Dark basil pesto recipe: does it make a difference?
A friend recently gave me some dark basil that she had grown in a pot indoors. I was interested to see if it made my usual pesto recipe different
A friend recently gave me some dark basil that she had grown in a pot indoors. I was interested to see if it was different to the normal basil I used.
I read that this strain was created in America in the 1950s mainly just for the variation in looks, but I found it did have a slightly different taste. To my mind it has a slight anise resonance which was nice, but I do prefer my pesto to look brighter. Maybe that's just because I am so used to it?
Earlier in the week I had made an aubergine and mozzarella pasta, and it was outstanding in that. I will post the recipe for this next week, but today I made this simple pesto to complement some ham hock that I had made for dinner.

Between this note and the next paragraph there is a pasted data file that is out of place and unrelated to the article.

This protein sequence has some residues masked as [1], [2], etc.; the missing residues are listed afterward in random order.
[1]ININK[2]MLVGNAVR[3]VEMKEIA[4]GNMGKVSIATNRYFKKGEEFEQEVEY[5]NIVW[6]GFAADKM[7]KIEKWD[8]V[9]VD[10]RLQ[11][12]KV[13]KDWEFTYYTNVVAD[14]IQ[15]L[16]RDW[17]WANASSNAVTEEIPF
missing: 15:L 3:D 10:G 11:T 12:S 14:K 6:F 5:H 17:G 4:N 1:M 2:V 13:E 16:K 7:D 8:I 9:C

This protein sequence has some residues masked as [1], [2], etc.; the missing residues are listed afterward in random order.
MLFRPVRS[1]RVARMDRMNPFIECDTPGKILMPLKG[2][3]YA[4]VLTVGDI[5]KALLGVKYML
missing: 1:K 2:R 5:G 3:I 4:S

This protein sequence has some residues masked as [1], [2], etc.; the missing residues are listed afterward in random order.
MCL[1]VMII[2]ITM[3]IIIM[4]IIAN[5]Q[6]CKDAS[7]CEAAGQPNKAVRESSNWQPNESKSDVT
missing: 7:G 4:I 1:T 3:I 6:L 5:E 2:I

Ham hock - always so succulent and super cheap!
I previously posted how to make this ham hock that you can read here. But what is not shown in the photo is that this time I took some of the cooking juices and vegetables and blended them to make a light gravy to accompany this dish.
Ham hocks are really economical and simple to make – fantastic for a summer lunch
Anyway I digress, here is the pesto recipe.
- 2 garlic cloves
- 5 tablespoons of olive oil
- pinch of salt
- 40 basil leaves
- 50g parmesan
- Put the garlic, olive oil, basil sand salt in a small blender and blitz till smooth. If you don't have one you can do it by hand in a pestle and mortar and in fact it tastes better that way.
- Chop the parmesan into a few pieces and add to the blender, blitz until fairly smooth.